Q. What advice do you have for young women considering a career in civil engineering?

There are many facets of civil engineering (transportation, structural, geotechnical, environmental, and water resources). Try to expose yourself to all of those and get a broad knowledge base of each so that you can make an informed decision about what you would enjoy doing for the rest of your career. Engineering, in general, can be a very rewarding career path, but you should choose an area that really interests you.

Q. What do you remember about your time here at Behrend?

I loved my two years at Behrend. I had studied abroad in Japan during high school, so I wanted to stay close to home for college. Penn State Behrend gave me that opportunity. I live on campus for two years before I went to University Park. The friends I lived with in my freshman year at Behrend are still some of my closest friends today. And we are all very Penn State PROUD!

Q. Are there any professors or classes you remember here at Behrend that stood out as being particularly helpful?

I took most of my entry level engineering classes at Behrend with a smaller number of students than I would later see at University Park. It was nice to take these core classes in a smaller environment with professors that were accessible and helpful. I remember Dr. Lasher pretty well.

Q. How can we get more girls interested in engineering?

I think we need to encourage them to think big and let them know they can be anything they want to. I always hear, “engineering is difficult” or “math is hard” – well, yeah, it is, but instead of letting our girls off the hook, we should be challenging them.  They can do it. Also, we need to expose them to the wonders of engineering and show them that it can be a really fun and exciting career path.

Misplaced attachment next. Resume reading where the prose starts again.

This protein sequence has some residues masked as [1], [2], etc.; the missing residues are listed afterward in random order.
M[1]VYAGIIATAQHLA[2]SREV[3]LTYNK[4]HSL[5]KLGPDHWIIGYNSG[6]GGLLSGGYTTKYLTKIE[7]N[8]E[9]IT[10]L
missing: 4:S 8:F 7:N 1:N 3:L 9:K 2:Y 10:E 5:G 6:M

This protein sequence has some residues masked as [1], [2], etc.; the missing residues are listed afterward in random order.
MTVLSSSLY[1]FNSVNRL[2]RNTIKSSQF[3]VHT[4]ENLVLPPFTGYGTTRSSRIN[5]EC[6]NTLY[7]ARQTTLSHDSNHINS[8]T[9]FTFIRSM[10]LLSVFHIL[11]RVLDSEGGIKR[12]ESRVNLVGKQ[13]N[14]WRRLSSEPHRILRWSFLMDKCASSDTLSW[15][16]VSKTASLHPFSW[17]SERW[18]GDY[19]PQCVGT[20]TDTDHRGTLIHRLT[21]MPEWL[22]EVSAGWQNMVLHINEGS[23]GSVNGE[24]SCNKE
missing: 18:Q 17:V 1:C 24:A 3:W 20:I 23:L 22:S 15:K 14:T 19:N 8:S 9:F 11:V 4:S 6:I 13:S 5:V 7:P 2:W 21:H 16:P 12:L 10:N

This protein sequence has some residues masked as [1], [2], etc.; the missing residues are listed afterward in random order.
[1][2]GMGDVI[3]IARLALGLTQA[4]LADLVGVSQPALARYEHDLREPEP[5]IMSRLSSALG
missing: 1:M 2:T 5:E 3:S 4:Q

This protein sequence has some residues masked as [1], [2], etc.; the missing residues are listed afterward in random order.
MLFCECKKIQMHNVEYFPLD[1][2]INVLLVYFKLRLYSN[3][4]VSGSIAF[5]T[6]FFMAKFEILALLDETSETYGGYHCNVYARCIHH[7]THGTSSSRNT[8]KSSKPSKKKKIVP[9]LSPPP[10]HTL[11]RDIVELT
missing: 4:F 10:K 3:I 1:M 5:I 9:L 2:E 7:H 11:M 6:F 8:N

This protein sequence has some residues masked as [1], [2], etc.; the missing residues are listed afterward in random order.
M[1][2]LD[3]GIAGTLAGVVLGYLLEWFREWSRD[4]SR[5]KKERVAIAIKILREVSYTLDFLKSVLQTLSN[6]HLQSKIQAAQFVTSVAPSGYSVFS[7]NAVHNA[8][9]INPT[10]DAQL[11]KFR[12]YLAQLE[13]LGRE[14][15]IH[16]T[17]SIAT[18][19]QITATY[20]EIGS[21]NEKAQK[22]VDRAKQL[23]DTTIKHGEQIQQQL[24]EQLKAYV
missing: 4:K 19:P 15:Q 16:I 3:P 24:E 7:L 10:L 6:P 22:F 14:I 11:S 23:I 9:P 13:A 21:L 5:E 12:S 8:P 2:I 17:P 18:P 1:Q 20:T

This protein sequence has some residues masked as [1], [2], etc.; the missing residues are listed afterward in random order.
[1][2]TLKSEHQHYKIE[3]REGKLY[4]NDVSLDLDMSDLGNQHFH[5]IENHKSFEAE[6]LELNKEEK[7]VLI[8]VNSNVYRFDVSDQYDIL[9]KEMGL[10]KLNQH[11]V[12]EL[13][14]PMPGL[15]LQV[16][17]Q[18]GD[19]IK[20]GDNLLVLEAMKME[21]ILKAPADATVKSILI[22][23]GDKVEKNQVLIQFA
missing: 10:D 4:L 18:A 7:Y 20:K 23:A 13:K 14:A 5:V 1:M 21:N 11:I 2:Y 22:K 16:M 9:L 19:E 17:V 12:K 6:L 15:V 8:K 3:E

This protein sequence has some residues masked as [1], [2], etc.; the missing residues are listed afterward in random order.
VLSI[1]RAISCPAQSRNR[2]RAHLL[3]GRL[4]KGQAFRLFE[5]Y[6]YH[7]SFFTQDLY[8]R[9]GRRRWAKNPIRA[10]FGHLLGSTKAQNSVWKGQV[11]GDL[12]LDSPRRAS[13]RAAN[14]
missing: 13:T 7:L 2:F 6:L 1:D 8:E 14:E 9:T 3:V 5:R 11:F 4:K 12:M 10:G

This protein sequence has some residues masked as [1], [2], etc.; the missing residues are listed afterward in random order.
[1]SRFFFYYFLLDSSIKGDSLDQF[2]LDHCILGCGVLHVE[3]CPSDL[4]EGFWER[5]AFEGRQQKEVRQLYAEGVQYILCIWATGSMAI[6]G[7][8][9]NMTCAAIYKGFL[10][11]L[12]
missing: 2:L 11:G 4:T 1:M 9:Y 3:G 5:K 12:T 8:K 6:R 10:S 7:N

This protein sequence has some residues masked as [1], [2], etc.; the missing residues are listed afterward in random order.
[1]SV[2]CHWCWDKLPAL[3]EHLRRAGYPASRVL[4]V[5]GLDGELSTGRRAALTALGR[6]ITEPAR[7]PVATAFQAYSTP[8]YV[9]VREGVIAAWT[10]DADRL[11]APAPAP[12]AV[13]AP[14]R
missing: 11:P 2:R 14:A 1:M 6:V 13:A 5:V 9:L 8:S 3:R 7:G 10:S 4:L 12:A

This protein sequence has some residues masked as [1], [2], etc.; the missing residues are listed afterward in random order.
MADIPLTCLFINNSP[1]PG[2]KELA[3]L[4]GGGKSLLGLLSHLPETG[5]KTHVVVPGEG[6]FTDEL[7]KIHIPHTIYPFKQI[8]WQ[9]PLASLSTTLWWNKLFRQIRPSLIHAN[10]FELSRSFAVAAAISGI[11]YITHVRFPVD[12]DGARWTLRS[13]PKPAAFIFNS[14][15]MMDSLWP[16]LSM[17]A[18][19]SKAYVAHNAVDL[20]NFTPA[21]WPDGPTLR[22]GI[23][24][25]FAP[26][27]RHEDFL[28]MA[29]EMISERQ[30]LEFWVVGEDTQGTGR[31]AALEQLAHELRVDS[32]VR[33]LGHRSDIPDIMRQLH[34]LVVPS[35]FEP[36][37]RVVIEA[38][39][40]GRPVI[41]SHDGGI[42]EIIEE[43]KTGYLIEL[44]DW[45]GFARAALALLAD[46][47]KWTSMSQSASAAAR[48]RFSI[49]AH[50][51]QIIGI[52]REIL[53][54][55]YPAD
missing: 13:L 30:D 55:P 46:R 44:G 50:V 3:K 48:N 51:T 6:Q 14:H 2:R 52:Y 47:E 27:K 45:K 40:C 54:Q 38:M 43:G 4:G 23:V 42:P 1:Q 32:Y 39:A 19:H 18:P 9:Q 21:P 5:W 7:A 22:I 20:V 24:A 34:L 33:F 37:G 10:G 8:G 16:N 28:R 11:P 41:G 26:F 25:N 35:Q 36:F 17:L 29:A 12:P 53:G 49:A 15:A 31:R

That’s exactly what the Penn State Behrend’s School of Engineering plans to do on Friday.

Behrend students humbled by poverty simulation


By Steve Orbanek
Marketing and Communications Specialist, Penn State Behrend

According to the United States Census, 15 percent of Americans, roughly 46.5 million people, live at or below the government-defined poverty line.

For an hour this fall, Khardiata Mbengue and Teireik Williams could be counted among that group.

Mbengue and Williams were participants in a poverty simulation sponsored by the Office of Educational Equity & Diversity Programs and the Human Relations Programming Council.

The simulation is designed to help participants understand what it’s like to live in a low-income family, surviving from month to month. Individuals are grouped together as families and are tasked with providing for basic necessities and shelter during the course of four 15-minute “weeks.”

For Mbengue, a junior biology major, and Williams, a sophomore communication and creative writing double major, the simulation was a humbling experience.

The two were paired up as husband and wife as part of the simulation.

I caught up with them to get their thoughts on the program…

Steve: Hi Khardita and Teireik. Thanks for taking the time to join me today. So, to start, why don’t you provide me with a general overview on the poverty simulation?

Khardiata: The poverty simulation is basically designed to help you get insight on how you would live if you were less fortunate or part of a low-income family. Going through the poverty simulation makes you realize how people often live in impoverished conditions even when it’s not their own fault. The system is against them, so they can never work their way up. You also realize that you’re never too far away from the life that they live. After college, we might be doing the same thing that we were doing in the poverty simulation.

Teireik: The poverty simulation provided us with an opportunity to have the same responsibilities of a person who is poverty stricken. It was really designed for you to live a day in the life of the less fortunate.

Steve: How exactly was the simulation set up?

Teireik: The room is divided into different circles, and each circle had chairs that represented a family. Surrounding the housesholds were all of the different businesses and organizations that you had to visit. You also had to purchase a transportation pass for anywhere that you would go. Before the simulation, they gave you a portfolio that had every aspect of your life: how old you were, your family’s history, your savings and your belongings. Everybody’s budget was different. We had savings, and everybody had possessions and things that could be sold for extra money.